Unobtrusively situated in this timeless land, East Bali’s most prized resort, the 34-villa Amankila serves as a gateway to the island’s coastal stronghold of anthropology and ecology, fostering cross-cultural interactions in nearby villages and facilitating day trips throughout the magnificent countryside. Guests at Amankila, or “peaceful hill,” can balance pampering with immersion in Balinese nature and traditions. An early morning sunrise trek to picturesque Gumang Hill or a snorkeling cruise aboard Aman XII is complemented by an afternoon of spa treatments and a beachside private candlelit dinner. Likewise, a full afternoon of exploring villages, visiting renowned water palaces and bargaining in local markets often begins with a picnic breakfast on top of the world at one of Amankila’s romantic satellite bales (hilltop, covered day beds) and later ends with a rijsttafel dinner, a 10-course Indonesian dining extravaganza.
Amankila’s stunning, three-tiered, cliffside pool.
The Rich Interior
Pool at Uma Ubud
Coastal beauty notwithstanding, Bali’s rich interior is the pinnacle of the island’s exotic appeal and ethnic grandeur. The city of Ubud and its proximate villages showcase the island’s living culture, where artists interpret the modernization of traditional living, esteemed Balinese architecture abounds, village elders trek through the gates of mountaintop luxury hotels to fetch holy water from the temples below and the Agung River breathes life into all that grows around her. A seamless amalgamation of alternating levels of dense forest and rice terraces, this is the Bali of legends.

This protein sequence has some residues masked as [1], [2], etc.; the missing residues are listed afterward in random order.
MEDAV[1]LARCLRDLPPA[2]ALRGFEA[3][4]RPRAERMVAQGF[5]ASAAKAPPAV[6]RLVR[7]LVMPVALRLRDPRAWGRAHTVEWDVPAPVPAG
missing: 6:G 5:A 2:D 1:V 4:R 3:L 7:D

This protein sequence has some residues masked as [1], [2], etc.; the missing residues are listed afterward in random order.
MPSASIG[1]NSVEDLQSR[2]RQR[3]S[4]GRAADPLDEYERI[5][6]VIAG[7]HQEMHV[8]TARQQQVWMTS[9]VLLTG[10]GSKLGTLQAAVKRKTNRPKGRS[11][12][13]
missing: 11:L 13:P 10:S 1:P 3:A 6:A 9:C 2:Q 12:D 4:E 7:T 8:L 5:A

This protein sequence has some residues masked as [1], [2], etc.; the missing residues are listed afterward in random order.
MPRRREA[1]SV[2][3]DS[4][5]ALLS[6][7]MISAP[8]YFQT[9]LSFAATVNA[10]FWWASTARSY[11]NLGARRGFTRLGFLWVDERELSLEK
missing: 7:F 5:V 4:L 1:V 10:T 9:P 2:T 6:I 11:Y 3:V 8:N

Cooking class at Uma Ubud
In Ubud, one can reside in either the heart of the cultural action or the jungle surrounds. The centrally located luxury boutique hotel Uma by COMO sits near the city’s prolific arts scene. Here, visitors can easily access renowned yoga centers, cooking schools and convivial villages where healers, wood carvers and silversmiths carry on the customs of generations past. Farther afield, the COMO Shambhala Estate is the evergreen of Ubud inspiration and enlightenment. In addition to private villas, rooms and suites, accommodations include five luxury residences and five retreat villas, each with motifs like fire, water and Earth reflected in high design.
Two-bedroom retreat villa at COMO Shambhala
Organized as three-, five- and seven-day wellness programs, the personal sojourn at COMO Shambhala Estate begins with a consultation from the in-house Ayurvedic doctor, who prepares a bespoke itinerary for time spent at the property. Days alternate between spa treatments, hilltop yoga and Pilates classes, jungle treks and unapologetic relaxation interspersed by guiltless indulgence in innovative organic meals and juices. The suggested structure leaves ample time for a cathartic journey of self—time to get lost around the 23-acre estate and explore the natural spring pools hugging the mountain’s edge. Here, you can delight in the sounds and sights of nature at the riverbank, ponder personal achievement and test physical fitness at the bona fide “jungle gym.”
It seems ironic an island celebrated for its coastal majesty boasts some of its greatest treasures inland. In fact, Bali’s fortunes are everywhere—distributed over its vast volcanoes, lush mountains, and remote and crowded beaches, where timeless villages and five-star resorts coexist. This multifaceted island has evolved as a land of diverse escapism, be that adventure, relaxation or self-reflection, amid living history and natural wonder.
The Wanakasa pool at COMO Shambhala